Corti Paul Lakuma & Musa Mayanja Lwanga


In 2010, Uganda adopted the National Development Plan (NDP) framework aimed at positioning Uganda on a path to achieve a “Transformed Ugandan Society from a Peasant to a Modern and Prosperous Country within 30 years”. However, a significant proportion of the NDP policy measures – including key objectives and priorities – did not realize the expected outcomes due to implementation challenges and absorption constraints. According to a recent study by EPRC titled “Linking budgets to plans in a constrained resource and institutional environment: The Case of Uganda”, constraints to budget execution have largely been a consequence of weaknesses of institutional support required to ensure sound and sustainable budgetary outcomes.

During the implementation of NDP 1, the budget system faced significant pressure in containing volatility in budget disbursement especially at the sectoral level. As such, some sectors spent more funds than the allotted amount, while others spent below their share. A significant part of the volatility was also as a result of delayed energy construction works for the hydro dams at Isimba, and Karuma.

The volatility was also as a result of large budget cuts in social sectors (education and health) associated increased need to finance infrastructure projects, increased public sector employment and creation of new districts. As such, the realization of country’s aspirations will largely depend on the extent to which the variance between budgets and outturn are minimised. While this is a difficult task to accomplish, it is not an entirely unique task for it requires imposition of a hard budget constraint on overspending sectors and minimizing the tendency of creating new districts and institution during budget implementation.

Construction works implemented during the first NDP, also experienced gaps between planned and actual physical progress. But the level of gaps varied between projects. As earlier mentioned, the delays in key projects such as Karuma, and Isimba dams resulted into gaps between the plans and the realization of physical output progress. Another example is the construction of the Entebbe Expressway which has so far realized less that 50 percent of cumulative physical progress. The EPRC report argues that these delays were caused by lengthy feasibility studies, land and property compensation, financing gaps and lack of local capacity to implement a project of such magnitude.

In some case, constraints in implementation was due to the bureaucracy related to procurement.The procurement process during the NDP 1 was marred by many objections and appeals delayed many NDP project. In addition, the frequent changes in Public Procurement and Disposal Authority (PPDA) regulations contributed to the confusion and the increase in the number of objections and appeals, delaying the procurement process hampering NDP project implementation. Some potential bidders also tend to cancel the submission of their proposal or change project designs. In other cases, the potential bidders need to establish a consortium for the sources of finance, which causes delay.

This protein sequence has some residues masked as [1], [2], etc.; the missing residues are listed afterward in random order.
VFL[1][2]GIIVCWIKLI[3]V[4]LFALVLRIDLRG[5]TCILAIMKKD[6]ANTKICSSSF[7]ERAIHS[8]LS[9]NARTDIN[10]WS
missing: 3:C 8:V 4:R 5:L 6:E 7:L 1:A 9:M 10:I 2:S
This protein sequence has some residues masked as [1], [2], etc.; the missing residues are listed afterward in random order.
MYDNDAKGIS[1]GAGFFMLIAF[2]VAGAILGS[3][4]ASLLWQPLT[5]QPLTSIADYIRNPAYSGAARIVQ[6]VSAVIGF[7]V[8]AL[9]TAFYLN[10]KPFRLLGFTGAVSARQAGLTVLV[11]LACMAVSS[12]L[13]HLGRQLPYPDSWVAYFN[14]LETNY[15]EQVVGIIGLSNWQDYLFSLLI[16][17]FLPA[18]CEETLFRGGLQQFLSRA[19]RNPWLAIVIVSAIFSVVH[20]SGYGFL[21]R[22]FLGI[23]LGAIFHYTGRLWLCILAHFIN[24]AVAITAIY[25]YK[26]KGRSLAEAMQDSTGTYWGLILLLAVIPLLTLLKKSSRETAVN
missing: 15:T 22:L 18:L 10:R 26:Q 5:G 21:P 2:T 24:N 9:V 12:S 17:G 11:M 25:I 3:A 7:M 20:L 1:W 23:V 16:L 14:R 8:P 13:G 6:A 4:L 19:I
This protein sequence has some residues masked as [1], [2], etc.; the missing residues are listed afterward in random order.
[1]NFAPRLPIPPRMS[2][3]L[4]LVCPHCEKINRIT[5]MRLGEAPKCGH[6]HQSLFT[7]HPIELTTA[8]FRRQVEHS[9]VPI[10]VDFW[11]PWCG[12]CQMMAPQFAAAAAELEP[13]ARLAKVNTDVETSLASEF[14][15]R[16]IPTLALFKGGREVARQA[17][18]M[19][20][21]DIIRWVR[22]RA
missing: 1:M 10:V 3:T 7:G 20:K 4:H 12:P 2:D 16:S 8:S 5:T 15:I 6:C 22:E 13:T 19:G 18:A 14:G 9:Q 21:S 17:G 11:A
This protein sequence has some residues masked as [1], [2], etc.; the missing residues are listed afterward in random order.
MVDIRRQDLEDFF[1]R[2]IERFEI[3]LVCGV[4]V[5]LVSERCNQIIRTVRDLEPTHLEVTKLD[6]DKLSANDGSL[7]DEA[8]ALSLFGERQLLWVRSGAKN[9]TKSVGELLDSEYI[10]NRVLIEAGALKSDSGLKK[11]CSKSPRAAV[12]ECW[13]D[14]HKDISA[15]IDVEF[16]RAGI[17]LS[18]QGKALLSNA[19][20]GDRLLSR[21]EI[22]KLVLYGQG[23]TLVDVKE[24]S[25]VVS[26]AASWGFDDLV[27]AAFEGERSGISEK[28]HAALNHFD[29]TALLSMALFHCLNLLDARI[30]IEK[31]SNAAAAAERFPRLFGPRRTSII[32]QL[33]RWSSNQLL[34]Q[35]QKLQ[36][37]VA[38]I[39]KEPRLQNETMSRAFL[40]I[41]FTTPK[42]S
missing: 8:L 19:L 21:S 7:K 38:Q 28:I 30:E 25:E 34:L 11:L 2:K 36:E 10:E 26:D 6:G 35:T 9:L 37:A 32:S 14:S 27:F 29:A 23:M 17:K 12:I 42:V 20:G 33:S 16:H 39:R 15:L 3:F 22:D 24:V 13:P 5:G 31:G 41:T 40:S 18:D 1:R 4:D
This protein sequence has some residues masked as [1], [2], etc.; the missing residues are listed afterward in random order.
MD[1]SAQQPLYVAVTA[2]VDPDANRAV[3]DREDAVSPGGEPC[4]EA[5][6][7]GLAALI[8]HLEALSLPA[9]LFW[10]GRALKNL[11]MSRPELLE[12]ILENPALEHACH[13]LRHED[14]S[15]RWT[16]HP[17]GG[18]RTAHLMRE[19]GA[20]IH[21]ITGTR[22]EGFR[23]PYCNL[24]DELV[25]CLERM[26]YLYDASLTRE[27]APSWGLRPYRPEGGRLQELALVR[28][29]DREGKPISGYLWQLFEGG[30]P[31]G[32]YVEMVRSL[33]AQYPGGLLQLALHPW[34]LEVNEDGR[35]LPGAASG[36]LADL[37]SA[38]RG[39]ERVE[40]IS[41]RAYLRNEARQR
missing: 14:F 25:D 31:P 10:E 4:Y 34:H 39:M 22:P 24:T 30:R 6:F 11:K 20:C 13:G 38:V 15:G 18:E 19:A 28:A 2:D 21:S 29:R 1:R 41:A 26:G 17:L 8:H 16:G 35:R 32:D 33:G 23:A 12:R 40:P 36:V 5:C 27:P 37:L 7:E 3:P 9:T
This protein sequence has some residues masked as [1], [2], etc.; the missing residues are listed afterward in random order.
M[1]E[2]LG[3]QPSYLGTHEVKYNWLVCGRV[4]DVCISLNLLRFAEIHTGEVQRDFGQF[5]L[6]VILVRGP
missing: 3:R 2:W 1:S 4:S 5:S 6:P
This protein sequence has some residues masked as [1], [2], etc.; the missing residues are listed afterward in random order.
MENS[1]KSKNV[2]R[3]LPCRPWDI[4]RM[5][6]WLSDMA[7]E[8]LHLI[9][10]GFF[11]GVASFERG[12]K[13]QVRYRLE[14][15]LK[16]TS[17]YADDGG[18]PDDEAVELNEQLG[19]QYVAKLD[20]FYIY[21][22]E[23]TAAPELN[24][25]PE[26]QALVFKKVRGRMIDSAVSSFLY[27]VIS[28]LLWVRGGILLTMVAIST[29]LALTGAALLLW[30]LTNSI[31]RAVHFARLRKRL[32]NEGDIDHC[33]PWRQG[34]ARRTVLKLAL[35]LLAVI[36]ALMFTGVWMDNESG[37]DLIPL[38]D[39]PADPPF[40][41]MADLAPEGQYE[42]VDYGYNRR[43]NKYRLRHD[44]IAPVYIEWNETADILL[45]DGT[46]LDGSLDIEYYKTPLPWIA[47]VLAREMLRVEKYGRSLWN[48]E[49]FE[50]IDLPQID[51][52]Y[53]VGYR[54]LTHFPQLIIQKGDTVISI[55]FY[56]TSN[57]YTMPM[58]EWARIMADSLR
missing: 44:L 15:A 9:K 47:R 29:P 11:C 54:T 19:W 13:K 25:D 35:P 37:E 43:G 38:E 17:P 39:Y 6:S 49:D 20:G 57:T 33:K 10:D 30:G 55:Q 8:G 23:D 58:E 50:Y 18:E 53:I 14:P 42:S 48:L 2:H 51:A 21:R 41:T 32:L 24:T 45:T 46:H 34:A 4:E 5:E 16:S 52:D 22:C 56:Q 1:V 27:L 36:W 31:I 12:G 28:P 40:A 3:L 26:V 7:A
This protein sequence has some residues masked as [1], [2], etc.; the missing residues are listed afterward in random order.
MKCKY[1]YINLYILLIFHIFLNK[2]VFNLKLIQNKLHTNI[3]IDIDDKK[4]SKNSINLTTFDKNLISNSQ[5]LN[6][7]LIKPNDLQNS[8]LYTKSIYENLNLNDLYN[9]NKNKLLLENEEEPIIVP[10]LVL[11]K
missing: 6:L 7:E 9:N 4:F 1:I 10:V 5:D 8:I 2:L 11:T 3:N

At the operational level, the low disbursement of funds in agriculture, education, tourism and health could have emanated from little flexibility and much restraint in the budget system, which has often led to increasingly poor implementation outcomes. However, too much flexibility, without appropriate checks and balances, is also problematic and could lead to abuse of powers/ corruption. Corruption thrives, where public officials exercise substantial discretion in decision making and, are not constrained by mechanisms that check arbitrary action.

To resolve operational constraints, there is need for building institutional mechanisms that support and demand a performance orientation for all dimensions to check abuse of delegation and generate demand for information. In the longer term, the mandate of accounting officers at the sectoral level needs to be expanded to preside over more autonomy on implementation of NDP projects. Abuse of such a mandate can be checked by performance contract that reward performance and punish non- performance. Evidence from South Africa suggest that performance contracts, as way of managing flexibility accorded to accounting officers in MDAs, have improved budget effectiveness (outcome) and efficiency (output).

Whilethere is improved absorption capacity in the key sector of Roads, Agriculture, Education, Health, Energy and Tourism with over 90 percent absorption capacity during the NDP, there is a scope for improvement in other ten sectors. Furthermore, the apparent improvement in absorption capacity in the sectors may mask the decreased effectiveness in delivering on sector outcomes. For example, the court cases involving the Uganda National Roads Authority (UNRA) in early 2013 are a typical case.

In conclusion, the success of the NDP will depend on the extent to which the budget system supports and demand for information to reduce on the low disbursement of funds, improve flexibility in budget implementation by encouraging Ministries Departments and Agencies (MDA) and local government to take charge of implementing NDP project, and restraint in budget planning by restricting planning and budgeting and policy reform to Ministry of Finance Planning Economic Development (MoFPED) and National Planning Authority (NPA).

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